Zero Done Stories in a sprint (No Shippable PBI)

Last post 02:46 pm March 20, 2020
by Muhammad Gouda
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07:02 pm March 19, 2020

We started a 2 week sprint assuming that the testing environment is ready. However, we found out during the sprint that it is not ready. We kept working on tasks like like development, code review, and creating test cases. In parallel, we tried to get the testing environment up and running.

Now the sprint timebox is over, and the testing environment issue is not resolved. So, none of the users stories is tested, hence none of them is "Done".

What is the best practice in the sprint review of such sprint?

My thoughts:

  1. Changing the definition of "Done" for this sprint to exclude testing as we know its root cause, then move testing tasks to next sprint. In this case all stories will be done according to this sprint custom definition. (But no shippable PBI will be delievered this sprint)
  2. Extend the sprint for 1 extra week to meet the original "Done" definition and deliver a shippable PBI
  3. Keep things as is, and accept the situation as the team did the required effort then ship items of this and next sprints together 

 

09:54 pm March 19, 2020

@Muhammad Gouda, Consider if the Sprint Goal was endangered when your Dev Team found out that the testing environment was not ready. If yes, consider how you would inspect and adapt to that situation. Consider the steps you and your team can take to prevent it from happening in the future. If it is an impediment, consider if the Scrum Master should get involved.

 

10:55 pm March 19, 2020

Once you discovered that the environment was not ready, yet was essential for getting work to Done per the team's Definition of Done, why was the focus on anything other than getting the test environment up and running? If, instead of working on the test environment in parallel with other work, you had dedicated the team to getting the test environment up and running, would it have been possible to get something to Done that would have added value in the Sprint?

These are good questions to discuss, as a team, during the Sprint Retrospective.

As far as your options go...

Changing the definition of "Done" for this sprint to exclude testing as we know its root cause, then move testing tasks to next sprint. In this case all stories will be done according to this sprint custom definition. (But no shippable PBI will be delievered this sprint)

There's a good reason why testing in your particular test environment is part of your Definition of Done. Without this, do you have confidence that your work is suitable for the stakeholders? Personally, I believe that the Definition of Done should generally get more strict over time, not less. However, even if you made this change when you change the Definition of Done back, you have a pile of undone work. There's also less motivation to get the testing environment up and running if you can get work to Done without it. There's a lot of risks here, and not a whole lot of reward.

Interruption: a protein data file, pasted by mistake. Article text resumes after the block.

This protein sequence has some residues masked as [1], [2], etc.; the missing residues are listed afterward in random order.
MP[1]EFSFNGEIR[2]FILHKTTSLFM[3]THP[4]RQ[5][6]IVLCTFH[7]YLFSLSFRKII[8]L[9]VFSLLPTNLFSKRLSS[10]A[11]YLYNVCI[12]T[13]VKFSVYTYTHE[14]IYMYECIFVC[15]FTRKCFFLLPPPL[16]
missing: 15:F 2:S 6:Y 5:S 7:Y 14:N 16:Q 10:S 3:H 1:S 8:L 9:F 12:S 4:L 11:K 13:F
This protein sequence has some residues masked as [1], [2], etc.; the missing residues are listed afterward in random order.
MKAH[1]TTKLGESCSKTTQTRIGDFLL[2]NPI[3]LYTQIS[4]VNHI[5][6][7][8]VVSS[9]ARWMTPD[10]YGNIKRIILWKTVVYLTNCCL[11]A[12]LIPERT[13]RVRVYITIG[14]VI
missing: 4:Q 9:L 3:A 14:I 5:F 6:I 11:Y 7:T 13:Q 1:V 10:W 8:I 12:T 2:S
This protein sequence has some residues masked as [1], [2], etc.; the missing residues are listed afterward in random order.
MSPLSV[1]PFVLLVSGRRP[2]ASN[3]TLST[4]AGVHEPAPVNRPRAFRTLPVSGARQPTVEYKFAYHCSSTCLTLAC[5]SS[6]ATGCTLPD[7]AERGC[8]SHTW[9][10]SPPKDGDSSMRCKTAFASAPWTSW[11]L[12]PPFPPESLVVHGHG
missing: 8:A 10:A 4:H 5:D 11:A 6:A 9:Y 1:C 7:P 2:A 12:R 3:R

Extend the sprint for 1 extra week to meet the original "Done" definition and deliver a shippable PBI

This is not a viable option if you are following the Scrum Guide. A Sprint is a fixed timebox. Although, based on inspection and adaption, you may find out that your Sprint cadence is not appropriate and adjust it, it shouldn't be a one-off case or done because you couldn't finish the work on time.

Keep things as is, and accept the situation as the team did the required effort then ship items of this and next sprints together 

I believe that this is the best option. You should use your Sprint Retrospective to understand why this happened and what can be done to prevent similar occurrences in the future.

08:57 am March 20, 2020

We started a 2 week sprint assuming that the testing environment is ready. However, we found out during the sprint that it is not ready.

Scrum is based on evidence, not assumptions. The team did not "find out" during the Sprint that the testing environment was unavailable. It's availability waa not satisfactorily demonstrated to begin with. None of this stops a team from Sprinting, but it does shape the kind of goal commitment they can reasonably make.

We kept working on tasks like like development, code review, and creating test cases. In parallel, we tried to get the testing environment up and running.

A more realistic commitment may have been to ensure that all set-up work, including testing environments, is taken care of by the end of the Sprint. That may have been a better focus, and it's something you might consider for the next Sprint.

Remember that something of value and of usable quality has to be delivered by the end of each Sprint. Scrum doesn't say anything about how significant it must be in relation to other work done. 99% of the Sprint effort can be in establishing a test environment, for example.

If just one small feature is then actually completed to Done standard, such as a usage scenario from one Product Backlog item, that can be all it takes to empirically demonstrate value. 

02:31 pm March 20, 2020

  @Steve Matthew and @Ian Mitchell, thanks for your advises on things should have been done at first place and how to avoid similar situation in coming sprints. But to be honest, you didn't give a direct answer to my question about how to run the sprint review of such a failing sprint.

Thomas Owens, thanks for discussing my thoughts in details, and providing a clear recommendation